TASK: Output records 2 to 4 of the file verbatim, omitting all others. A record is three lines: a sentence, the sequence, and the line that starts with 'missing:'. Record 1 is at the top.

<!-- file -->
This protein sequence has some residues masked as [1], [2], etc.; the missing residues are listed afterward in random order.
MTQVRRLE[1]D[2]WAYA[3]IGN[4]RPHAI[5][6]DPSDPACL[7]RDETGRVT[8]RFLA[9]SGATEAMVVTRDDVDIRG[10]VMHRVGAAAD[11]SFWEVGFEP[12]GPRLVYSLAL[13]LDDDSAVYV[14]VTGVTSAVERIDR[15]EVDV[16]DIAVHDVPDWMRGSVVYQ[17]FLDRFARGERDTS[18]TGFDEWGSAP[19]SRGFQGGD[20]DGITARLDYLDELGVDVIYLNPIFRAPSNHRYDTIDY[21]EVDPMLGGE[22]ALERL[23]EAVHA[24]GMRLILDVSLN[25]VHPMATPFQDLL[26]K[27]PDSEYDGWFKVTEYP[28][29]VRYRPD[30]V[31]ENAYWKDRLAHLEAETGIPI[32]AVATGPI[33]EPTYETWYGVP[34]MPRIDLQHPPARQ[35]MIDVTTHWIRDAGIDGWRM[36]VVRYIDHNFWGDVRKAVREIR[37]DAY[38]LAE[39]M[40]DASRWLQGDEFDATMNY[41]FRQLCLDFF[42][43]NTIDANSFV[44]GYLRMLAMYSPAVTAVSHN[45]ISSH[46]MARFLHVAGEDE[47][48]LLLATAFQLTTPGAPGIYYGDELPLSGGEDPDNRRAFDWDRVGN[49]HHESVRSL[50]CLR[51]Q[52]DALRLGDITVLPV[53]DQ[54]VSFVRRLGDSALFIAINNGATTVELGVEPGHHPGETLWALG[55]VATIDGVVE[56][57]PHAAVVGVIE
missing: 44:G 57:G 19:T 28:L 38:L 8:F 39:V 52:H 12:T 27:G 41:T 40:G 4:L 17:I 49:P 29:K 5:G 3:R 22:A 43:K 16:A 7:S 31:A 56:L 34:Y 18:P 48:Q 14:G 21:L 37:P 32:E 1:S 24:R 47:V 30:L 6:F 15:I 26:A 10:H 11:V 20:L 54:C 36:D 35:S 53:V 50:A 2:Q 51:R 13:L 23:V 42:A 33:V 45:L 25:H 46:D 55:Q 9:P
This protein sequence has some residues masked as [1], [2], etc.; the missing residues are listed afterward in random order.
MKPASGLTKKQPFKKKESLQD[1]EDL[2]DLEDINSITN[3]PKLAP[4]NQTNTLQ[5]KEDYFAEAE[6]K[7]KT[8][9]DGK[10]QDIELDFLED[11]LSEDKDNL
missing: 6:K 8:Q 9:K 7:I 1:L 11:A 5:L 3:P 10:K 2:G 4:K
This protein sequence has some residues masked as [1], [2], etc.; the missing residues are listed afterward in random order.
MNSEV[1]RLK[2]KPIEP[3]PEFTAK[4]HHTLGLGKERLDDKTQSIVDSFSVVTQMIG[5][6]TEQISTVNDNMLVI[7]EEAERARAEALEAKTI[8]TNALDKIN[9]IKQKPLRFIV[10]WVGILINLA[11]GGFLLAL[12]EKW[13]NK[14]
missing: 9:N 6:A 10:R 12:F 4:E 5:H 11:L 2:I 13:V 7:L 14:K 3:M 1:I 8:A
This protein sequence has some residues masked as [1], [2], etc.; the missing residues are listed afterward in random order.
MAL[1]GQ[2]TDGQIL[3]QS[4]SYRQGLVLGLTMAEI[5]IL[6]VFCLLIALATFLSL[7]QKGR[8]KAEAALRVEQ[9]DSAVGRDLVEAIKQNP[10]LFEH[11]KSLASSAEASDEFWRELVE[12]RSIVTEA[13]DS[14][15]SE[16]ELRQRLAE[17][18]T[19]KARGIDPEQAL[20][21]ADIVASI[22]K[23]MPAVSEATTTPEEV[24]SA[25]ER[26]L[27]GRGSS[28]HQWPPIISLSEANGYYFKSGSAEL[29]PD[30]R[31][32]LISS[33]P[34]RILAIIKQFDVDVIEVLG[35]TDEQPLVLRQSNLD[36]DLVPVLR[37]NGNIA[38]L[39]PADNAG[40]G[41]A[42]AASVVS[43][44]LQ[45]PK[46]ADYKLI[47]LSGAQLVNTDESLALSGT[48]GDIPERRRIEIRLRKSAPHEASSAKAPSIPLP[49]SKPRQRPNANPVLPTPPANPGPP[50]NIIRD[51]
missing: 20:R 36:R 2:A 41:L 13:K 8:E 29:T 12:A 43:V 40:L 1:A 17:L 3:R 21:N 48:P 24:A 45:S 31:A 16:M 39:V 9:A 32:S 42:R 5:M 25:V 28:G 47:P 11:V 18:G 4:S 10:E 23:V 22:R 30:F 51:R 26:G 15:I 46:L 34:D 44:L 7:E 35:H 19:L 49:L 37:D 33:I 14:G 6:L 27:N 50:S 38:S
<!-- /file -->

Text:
This protein sequence has some residues masked as [1], [2], etc.; the missing residues are listed afterward in random order.
MKPASGLTKKQPFKKKESLQD[1]EDL[2]DLEDINSITN[3]PKLAP[4]NQTNTLQ[5]KEDYFAEAE[6]K[7]KT[8][9]DGK[10]QDIELDFLED[11]LSEDKDNL
missing: 6:K 8:Q 9:K 7:I 1:L 11:A 5:L 3:P 10:K 2:G 4:K
This protein sequence has some residues masked as [1], [2], etc.; the missing residues are listed afterward in random order.
MNSEV[1]RLK[2]KPIEP[3]PEFTAK[4]HHTLGLGKERLDDKTQSIVDSFSVVTQMIG[5][6]TEQISTVNDNMLVI[7]EEAERARAEALEAKTI[8]TNALDKIN[9]IKQKPLRFIV[10]WVGILINLA[11]GGFLLAL[12]EKW[13]NK[14]
missing: 9:N 6:A 10:R 12:F 4:E 5:H 11:L 2:I 13:V 7:L 14:K 3:M 1:I 8:A
This protein sequence has some residues masked as [1], [2], etc.; the missing residues are listed afterward in random order.
MAL[1]GQ[2]TDGQIL[3]QS[4]SYRQGLVLGLTMAEI[5]IL[6]VFCLLIALATFLSL[7]QKGR[8]KAEAALRVEQ[9]DSAVGRDLVEAIKQNP[10]LFEH[11]KSLASSAEASDEFWRELVE[12]RSIVTEA[13]DS[14][15]SE[16]ELRQRLAE[17][18]T[19]KARGIDPEQAL[20][21]ADIVASI[22]K[23]MPAVSEATTTPEEV[24]SA[25]ER[26]L[27]GRGSS[28]HQWPPIISLSEANGYYFKSGSAEL[29]PD[30]R[31][32]LISS[33]P[34]RILAIIKQFDVDVIEVLG[35]TDEQPLVLRQSNLD[36]DLVPVLR[37]NGNIA[38]L[39]PADNAG[40]G[41]A[42]AASVVS[43][44]LQ[45]PK[46]ADYKLI[47]LSGAQLVNTDESLALSGT[48]GDIPERRRIEIRLRKSAPHEASSAKAPSIPLP[49]SKPRQRPNANPVLPTPPANPGPP[50]NIIRD[51]
missing: 20:R 36:R 2:A 41:L 13:K 8:E 29:T 12:A 43:V 40:L 1:A 17:L 3:R 21:N 48:P 24:A 45:S 31:A 16:M 39:V 9:A 32:S 42:R 5:M 25:V 28:G 47:P 11:V 18:G 4:S 10:E 23:V 22:R 30:F 51:R 26:G 15:I 46:L 34:D 44:L 7:E 35:H 19:L 49:L 37:D 33:I 14:G 6:L 27:N 50:S 38:S